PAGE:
This past week marked a turning point for Netflix (NASDAQ:NFLX) as it rolled out season one of its internally developed television series Lilyhammer, starring former Soprano's gangster Steven Van Zandt. In the show's first week, AMC's Walking Dead season premiere is out-buzzing Lilyhammer on Twitter. However, while Lilyhammer hasn't spread virally .. .yet ... Netflix has high hopes Lilyhammer and the company's upcoming House of Cards series - starring Kevin Spacey - catapults the company to must see status.
Netflix's challenge going forward won't be providing easy access to widely available content. It will be differentiating itself in an increasingly crowded field. So far, the company has done an excellent job lining up distribution across television, gaming consoles, set top boxes, mobile devices and PC's. This strategy was critical to building streaming subscription growth and coveted eye-share.
However, competition from Coinstar (CSTR) and Verizon's (NYSE:VZ) recently announced partnership, along with threats from Amazon (NASDAQ:AMZN), Google (NASDAQ:GOOG) and traditional cable companies like Comcast (NASDAQ:CMCSA), continues to pose significant risks for the company.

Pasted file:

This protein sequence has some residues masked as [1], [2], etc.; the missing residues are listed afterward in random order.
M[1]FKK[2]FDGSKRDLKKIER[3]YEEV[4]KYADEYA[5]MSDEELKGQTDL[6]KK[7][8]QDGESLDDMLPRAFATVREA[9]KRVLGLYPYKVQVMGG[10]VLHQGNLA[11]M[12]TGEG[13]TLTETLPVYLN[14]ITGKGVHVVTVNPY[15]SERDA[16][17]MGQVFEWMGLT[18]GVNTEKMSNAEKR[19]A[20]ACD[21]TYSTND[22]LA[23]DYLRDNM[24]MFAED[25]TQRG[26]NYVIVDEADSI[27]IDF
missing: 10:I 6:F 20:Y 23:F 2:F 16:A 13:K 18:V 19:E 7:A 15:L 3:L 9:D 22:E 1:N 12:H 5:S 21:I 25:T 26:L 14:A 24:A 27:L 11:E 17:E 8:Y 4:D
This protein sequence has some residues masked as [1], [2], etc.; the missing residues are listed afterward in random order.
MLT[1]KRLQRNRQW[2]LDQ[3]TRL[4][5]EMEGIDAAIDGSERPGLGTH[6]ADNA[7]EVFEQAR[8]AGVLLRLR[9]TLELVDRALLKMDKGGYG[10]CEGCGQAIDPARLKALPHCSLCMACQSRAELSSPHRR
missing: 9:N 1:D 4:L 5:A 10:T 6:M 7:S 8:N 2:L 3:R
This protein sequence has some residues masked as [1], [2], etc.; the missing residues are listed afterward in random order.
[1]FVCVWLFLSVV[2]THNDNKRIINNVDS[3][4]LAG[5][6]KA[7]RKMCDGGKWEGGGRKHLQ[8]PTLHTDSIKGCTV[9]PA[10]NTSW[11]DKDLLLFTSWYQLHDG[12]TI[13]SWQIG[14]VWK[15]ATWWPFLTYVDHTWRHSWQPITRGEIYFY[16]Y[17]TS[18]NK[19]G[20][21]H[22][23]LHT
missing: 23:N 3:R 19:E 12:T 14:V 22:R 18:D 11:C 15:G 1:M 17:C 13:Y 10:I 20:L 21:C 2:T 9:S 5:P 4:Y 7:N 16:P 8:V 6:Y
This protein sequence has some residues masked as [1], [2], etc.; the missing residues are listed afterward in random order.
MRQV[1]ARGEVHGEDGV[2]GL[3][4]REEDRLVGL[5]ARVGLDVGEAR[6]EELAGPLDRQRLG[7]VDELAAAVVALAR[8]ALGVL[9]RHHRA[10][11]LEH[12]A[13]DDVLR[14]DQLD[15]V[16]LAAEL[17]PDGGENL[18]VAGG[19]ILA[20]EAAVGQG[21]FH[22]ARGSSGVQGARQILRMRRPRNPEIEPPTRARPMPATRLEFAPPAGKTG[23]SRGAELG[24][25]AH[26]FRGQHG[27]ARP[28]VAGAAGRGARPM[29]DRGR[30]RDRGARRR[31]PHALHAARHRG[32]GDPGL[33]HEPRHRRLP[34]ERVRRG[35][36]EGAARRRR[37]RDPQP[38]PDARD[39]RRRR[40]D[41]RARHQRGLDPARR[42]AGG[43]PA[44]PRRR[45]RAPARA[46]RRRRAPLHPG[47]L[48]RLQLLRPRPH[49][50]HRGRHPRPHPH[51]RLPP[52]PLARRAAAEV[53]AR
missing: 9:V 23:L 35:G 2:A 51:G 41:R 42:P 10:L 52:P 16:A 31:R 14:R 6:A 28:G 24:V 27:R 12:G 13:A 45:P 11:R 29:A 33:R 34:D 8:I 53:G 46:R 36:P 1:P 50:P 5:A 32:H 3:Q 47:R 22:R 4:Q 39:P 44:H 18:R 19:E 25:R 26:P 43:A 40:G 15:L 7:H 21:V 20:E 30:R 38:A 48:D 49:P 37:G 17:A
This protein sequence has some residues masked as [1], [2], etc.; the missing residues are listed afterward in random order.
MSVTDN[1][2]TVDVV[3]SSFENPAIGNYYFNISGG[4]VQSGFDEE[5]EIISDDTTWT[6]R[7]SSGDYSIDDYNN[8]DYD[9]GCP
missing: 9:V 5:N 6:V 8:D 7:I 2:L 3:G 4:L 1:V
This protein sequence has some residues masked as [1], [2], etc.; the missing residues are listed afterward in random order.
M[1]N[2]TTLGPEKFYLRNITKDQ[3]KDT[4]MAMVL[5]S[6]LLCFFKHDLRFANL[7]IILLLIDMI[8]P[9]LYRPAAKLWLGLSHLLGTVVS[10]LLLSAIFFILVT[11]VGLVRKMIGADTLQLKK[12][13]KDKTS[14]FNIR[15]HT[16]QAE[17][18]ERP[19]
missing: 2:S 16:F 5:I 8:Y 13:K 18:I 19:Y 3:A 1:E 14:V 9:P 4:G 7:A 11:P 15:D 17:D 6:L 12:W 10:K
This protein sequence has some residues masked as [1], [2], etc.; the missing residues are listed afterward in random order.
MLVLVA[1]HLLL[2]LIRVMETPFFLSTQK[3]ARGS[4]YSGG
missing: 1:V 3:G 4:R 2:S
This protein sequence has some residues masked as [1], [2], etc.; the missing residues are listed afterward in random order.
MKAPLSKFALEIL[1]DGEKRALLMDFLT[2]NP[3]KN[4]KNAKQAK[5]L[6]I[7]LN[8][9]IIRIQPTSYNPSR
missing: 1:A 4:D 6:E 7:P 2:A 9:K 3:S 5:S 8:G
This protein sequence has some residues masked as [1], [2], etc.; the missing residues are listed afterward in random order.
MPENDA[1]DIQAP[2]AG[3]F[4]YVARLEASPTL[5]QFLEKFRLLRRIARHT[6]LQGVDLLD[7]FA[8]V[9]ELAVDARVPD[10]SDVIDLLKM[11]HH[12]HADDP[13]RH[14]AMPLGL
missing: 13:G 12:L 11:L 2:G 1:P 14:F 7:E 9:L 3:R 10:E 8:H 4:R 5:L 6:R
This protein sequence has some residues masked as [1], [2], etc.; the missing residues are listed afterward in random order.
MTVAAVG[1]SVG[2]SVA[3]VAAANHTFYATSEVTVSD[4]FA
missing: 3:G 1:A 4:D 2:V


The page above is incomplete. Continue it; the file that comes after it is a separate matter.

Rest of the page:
To make matters worse, a slew of Internet connected TV's will be hitting living room's this year, making it increasingly difficult to capture fickle viewers. As a result, margin busting, hit-or-miss content becomes a necessity rather than a luxury.
The uncertainty surrounding monetizing such content, alongside costly overseas expansion, means Netflix won't reward shareholders with earnings this year. But, analysts are optimistic Netflix's spending will produce the scale necessary to drive profits in 2013.
Current forecasts call for earnings of $2.59 per share, which means shares are trading nearly 48x forward earnings. Unfortunately, given Netflix did a poor job of forecasting its 2012 loss to the street last year, it's safe to assume analyst estimates will remain a moving target this year.
At the same time Netflix wrestles with reinventing itself, the company desperately wants to reset subscriber and investor perception. The company's heavily reported miscues, which included a poorly calculated price hike and short lived spin-off, infuriated subscribers. And investor's were not only surprised by C-level misjudgment, but disappointed as the company's content and expansion expenses led Netflix to the untimely idling of its share buyback last quarter.
As content providers move beyond cable and satellite to over-the-top video it's going to get even more difficult to compete. Apple's (NASDAQ:AAPL) heavily rumored TV set, Google's embedded TV strategy and Comcast's Xfinity platform all aim to disrupt how we watch video in the coming year.
Much like a similar strategy succeeded for HBO, Netflix is confident developing exclusive content will prove savvy. If Lilyhammer rekindles viewers love, subscription growth may give Netflix profit friendly scale. In the meantime, investors should enjoy Mr. Van Zandt's wonderfully quirky character and position to trade the stock.